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What stage of climate grief are you locked in?

Posted By Joanne Nova On March 6, 2015 @ 2:29 am In Academia,Big-Government,Global Warming,Psychology | Comments Disabled

What if you lost, say, the Great Barrier Reef? No seriously, what if you woke up one morning and it was gone? Celeste Young is paid to worry about that and she’s written a whole article on climate grief. It has no data, and uses models and namecalling which makes it a perfect fit for The Conversation.

A variety of losses can be experienced. People may grieve due to the perceived future loss of something; for example, the type of grief often expressed via social media over the potential loss of the Great Barrier Reef. Individuals and communities may grieve for the loss of a loved landscape damaged by drought, fire or flood.

She adapts the famous Kubler Ross Five Stages of Grief (doesn’t everyone) to to deliver clichés in table form. But don’t rush to knock it, I think this is a new form of grieving, where people project the grief of their collapsing religion onto something else instead, like “the environment”. Let’s call it Parody-grieving. Does Young realize the parallels? The Climate-club are still stuck at stage one. They know something is wrong but the cognitive dissonance is killing them: their heroes hide declines and data, are too scared to debate anyone, and the equipment just keeps failing and needs adjustment. Their saints get imaginary Nobel Prizes for Peace instead of science, but even with every six-member-science-committee on the planet reciting the hymn, half the citizens on Earth don’t believe them, and never will.

For Celeste and her friends the news is bad. They used to think they could control the climate. Feel her pain.

 Even with concerted efforts to reduce greenhouse gases, some climate change cannot be avoided

She’s waking up to a world where the climate might change. The fantasy climate of her childhood dreams is evaporating. At least she can get some consolation that unlike most of the last 100,000 years of humanity, when the storms come, she has electricity, four wheel drives and hospitals.

That nine tenths of a degree of warming we’ve had is not so bad, Celeste, compared to an ice age.

The insights don’t stop:

Climate change does throw up some unique challenges because it is continuous change.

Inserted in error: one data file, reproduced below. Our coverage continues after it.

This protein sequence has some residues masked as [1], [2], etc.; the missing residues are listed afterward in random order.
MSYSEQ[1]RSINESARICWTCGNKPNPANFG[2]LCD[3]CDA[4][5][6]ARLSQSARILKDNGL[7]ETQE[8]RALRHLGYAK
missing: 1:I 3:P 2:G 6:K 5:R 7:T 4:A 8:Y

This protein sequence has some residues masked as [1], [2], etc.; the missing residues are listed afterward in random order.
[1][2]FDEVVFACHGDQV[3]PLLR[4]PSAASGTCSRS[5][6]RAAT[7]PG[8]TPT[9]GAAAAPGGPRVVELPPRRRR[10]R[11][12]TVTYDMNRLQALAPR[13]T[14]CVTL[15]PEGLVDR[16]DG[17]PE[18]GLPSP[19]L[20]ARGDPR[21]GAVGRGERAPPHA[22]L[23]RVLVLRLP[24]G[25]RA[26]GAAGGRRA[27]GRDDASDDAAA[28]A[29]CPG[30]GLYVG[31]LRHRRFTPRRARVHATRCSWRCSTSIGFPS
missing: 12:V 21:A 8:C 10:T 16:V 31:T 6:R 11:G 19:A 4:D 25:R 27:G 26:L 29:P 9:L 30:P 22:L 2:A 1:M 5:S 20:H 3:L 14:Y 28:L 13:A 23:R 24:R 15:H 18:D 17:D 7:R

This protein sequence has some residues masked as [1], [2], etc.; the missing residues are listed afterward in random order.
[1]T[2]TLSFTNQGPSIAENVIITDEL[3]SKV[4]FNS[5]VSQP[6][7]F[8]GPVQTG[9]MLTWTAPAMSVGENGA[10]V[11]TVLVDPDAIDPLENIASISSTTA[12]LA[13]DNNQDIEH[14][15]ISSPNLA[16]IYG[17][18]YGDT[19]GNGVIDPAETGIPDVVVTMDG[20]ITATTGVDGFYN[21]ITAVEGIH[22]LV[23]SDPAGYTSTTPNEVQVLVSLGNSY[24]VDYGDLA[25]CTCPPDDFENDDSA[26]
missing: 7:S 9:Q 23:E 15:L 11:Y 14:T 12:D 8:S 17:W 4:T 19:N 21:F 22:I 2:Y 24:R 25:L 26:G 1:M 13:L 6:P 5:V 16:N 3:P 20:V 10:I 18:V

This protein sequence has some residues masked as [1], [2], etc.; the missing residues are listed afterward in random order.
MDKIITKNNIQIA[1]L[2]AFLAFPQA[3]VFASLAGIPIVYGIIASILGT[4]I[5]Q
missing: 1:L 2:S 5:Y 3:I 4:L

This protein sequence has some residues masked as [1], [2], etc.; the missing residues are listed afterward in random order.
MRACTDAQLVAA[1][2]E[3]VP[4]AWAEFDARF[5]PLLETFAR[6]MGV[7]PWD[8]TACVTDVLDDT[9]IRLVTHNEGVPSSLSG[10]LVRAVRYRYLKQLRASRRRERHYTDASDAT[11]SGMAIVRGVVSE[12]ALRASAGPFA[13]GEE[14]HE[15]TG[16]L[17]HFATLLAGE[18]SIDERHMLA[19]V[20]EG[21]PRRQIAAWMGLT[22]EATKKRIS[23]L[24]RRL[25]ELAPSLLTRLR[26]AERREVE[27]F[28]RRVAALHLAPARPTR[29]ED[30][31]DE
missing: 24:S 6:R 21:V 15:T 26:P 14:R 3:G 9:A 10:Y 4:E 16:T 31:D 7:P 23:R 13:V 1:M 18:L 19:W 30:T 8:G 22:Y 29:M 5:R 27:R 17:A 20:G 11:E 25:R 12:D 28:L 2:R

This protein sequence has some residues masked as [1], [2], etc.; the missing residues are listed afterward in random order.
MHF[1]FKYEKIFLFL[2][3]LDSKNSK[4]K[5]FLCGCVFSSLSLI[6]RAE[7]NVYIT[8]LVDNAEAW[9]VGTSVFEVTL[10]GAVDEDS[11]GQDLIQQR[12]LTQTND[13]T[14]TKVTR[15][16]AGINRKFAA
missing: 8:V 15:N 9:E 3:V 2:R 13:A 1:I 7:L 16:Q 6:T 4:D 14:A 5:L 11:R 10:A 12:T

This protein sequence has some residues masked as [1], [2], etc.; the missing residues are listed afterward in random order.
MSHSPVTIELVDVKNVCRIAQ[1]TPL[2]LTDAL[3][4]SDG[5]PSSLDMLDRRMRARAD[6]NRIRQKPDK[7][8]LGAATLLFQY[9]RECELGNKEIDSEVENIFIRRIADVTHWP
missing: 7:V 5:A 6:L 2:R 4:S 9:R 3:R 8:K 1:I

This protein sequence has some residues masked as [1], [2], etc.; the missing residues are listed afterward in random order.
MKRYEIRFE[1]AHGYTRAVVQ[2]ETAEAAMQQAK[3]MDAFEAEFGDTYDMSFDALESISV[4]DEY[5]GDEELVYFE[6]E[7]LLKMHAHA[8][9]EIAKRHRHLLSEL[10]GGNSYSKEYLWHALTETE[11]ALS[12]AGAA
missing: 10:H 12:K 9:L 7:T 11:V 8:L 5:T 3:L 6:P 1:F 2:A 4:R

Continuous change — as opposed to what — the last 65 million years of  volcanoes, asteroids, and wild swinging interglacials? There’s that utopia of the stable climate again. Humans had to grieve through the Dark Ages, the Medieval Warm Period and the Little Ice Age. Somehow they grieved without an iphone.

This may result in people becoming overwhelmed as losses accumulate over time, or becoming “stuck” and unable to move through the grief process.


Grief Stage One – Some people deny we have a climate. Feel sorry for them. |  (Click to enlarge).

Young sees three key psychological responses:

Clive Hamilton discusses some of these responses in a 2009 paper, and in his 2010 book Requiem for a Species where he proposed that denial, maladaptive (bad) coping, and adaptive (good) coping were the three key psychological responses to climate change.

As psychological reponses go, “adaptive coping” is good, but logic, reason and evidence are better. See my thoughts on Clive Hamilton and his blind hypocrisy on “ethics”.

Thanks to Tim Blair. He always spots the good ones.

Celeste Young is a sustainability/climate change professional at Victoria University.

As MiltonG of Brisbane says in comments at Tim Blair’s:

I’m still grieving for the standards of Victoria University.  Celeste Young states in comments to her article that:

just to clarify that climate denial is a term that has been used in the literature, l did not use the word climate denier in the article

Yet the table gives “Climate denial” as an example of the first stage of grief adaption, and underneath the table it says “Celeste Young, author provided”.

Victoria U – fifth-rate to the core.

From Ruairi in comment #14:
To believe in warming,for years,